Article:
Rollovers as Business Start-Ups, also known as ROBS, are financial transactions that allow current or potential business owners to use a 401k rollover to business startup. The benefits of these transactions are multi-fold. First, they allow a person who would like to add their 401k, IRA, or other retirement fund to their business funds or make those funds available to a person who wishes to start a business. This option is particularly attractive to many people in economic situations such as the one Americans have found themselves in with limited funds and tight credit.
The primary attraction of these transactions are that they are tax-free. The primary requirement for setting up a ROBS transaction is that the entrepreneur must establish a C corporation prior to beginning the transaction.
Controversy Background of ROBS
Considerable debate has stemmed from the IRS which has continued to describe ROBS transactions as “questionable,” mainly due to what is described as a discriminatory action since it benefits the business owner only. Despite this, ROBS is still a legitimate type of investment allowed by the tax code. In the years since the establishment of the ROBS program, the IRS has launched several attempts to make this option open to anyone who wishes to take advantage of it.
Many financial advisers claim that a ROBS transaction puts a big red target on the back of those who take advantage of it, along with a sign that says, “Audit me!”
Another debate that has entered into the ROBS picture has been the dramatic increase in “promoters/facilitators” who attempt to sell business “opportunities” to franchisers who receive referrals to entrepreneurs for a fee. Unfortunately, the payment of these fees is rarely disclosed to the entrepreneur. In the case of other types of businesses, this practice is illegal. Many of these promoters get around these issues by requesting and receiving a “favorable determination letter” or “DL, ” which allows them to practice under the terms of a disclosure, although whether they actually practice these terms if anybody’s guess.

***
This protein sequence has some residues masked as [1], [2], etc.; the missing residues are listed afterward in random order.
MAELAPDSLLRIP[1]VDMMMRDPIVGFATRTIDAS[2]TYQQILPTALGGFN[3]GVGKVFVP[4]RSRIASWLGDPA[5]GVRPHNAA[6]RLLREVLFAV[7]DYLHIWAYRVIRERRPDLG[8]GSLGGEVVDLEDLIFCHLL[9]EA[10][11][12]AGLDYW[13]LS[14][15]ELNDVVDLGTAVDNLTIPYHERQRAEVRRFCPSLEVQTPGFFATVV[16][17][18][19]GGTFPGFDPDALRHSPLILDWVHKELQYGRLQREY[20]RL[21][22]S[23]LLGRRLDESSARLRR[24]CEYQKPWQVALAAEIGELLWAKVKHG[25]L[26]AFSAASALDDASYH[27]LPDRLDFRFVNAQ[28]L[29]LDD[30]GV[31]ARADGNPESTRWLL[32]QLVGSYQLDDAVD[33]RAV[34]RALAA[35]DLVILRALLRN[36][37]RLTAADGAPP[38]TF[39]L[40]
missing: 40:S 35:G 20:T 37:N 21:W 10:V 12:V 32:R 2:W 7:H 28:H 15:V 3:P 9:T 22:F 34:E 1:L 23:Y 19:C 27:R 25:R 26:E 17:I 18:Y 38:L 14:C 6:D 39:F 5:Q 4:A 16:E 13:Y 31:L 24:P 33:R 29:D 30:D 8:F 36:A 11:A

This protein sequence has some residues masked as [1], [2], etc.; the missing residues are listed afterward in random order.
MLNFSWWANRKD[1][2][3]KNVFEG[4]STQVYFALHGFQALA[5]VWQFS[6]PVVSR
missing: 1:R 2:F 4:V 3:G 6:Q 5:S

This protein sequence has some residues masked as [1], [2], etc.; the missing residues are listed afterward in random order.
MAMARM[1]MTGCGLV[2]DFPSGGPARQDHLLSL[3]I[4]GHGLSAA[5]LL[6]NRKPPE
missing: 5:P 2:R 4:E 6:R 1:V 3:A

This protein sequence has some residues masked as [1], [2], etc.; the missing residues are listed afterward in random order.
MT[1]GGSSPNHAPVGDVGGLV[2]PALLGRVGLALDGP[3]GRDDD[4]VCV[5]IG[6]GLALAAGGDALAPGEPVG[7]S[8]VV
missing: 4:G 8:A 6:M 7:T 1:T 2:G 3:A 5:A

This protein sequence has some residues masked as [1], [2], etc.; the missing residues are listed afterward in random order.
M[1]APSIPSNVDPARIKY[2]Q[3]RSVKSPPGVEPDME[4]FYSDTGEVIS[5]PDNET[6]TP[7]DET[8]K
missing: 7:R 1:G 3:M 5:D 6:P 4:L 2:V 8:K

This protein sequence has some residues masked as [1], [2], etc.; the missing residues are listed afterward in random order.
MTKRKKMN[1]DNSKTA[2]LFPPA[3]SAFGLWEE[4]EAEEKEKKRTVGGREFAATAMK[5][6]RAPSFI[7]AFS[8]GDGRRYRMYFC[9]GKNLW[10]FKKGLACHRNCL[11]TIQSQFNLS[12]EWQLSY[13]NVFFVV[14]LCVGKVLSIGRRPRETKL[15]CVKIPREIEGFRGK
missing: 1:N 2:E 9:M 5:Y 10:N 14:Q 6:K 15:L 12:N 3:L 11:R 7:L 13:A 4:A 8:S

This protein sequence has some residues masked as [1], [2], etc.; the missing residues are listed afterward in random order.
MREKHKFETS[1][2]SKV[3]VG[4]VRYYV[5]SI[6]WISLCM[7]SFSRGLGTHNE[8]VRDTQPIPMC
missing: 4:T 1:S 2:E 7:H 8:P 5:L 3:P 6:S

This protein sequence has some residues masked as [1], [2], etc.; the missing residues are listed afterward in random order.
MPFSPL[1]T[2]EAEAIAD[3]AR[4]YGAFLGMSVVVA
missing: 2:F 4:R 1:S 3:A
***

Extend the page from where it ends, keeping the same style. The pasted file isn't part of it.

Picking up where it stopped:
Results of 401k to Business Rollovers
Another source of considerable controversy over the practice of ROBS is the high rate of business failures that have resulted from these programs. There are some success stories, to be sure, but a vast majority of the businesses funded by ROBS have either failed or are on the road to failure, including bankruptcies, liens, and corporate dissolutions.
There are also concerns expressed by many that in order to avoid troubles with the IRS, those who take advantage of a ROBS transaction must stay clear of numerous transaction prohibitions. And running afoul of these rules have staggering penalties. As a result it is important to establish a plan that avoids these transactions and stick with it.
The ultimate results of many of these, of course, is that those who have taken advantage of the ROBS have ended up losing their 401k funds that in many cases, took lifetimes to create. They have also lost their dreams of owning their own business.
Another issue among the debates about ROBS is the vastly higher rates of success of those who use other, more traditional means, of funding a business or potential business.
Some people flat out think it’s a scam or a scheme even though they probably don’t care much for business, period. I just personally think it’s risky. Businesses are built on a successful model, not lots of capital. But I wouldn’t put all my eggs in a 401k basket and expect the best either.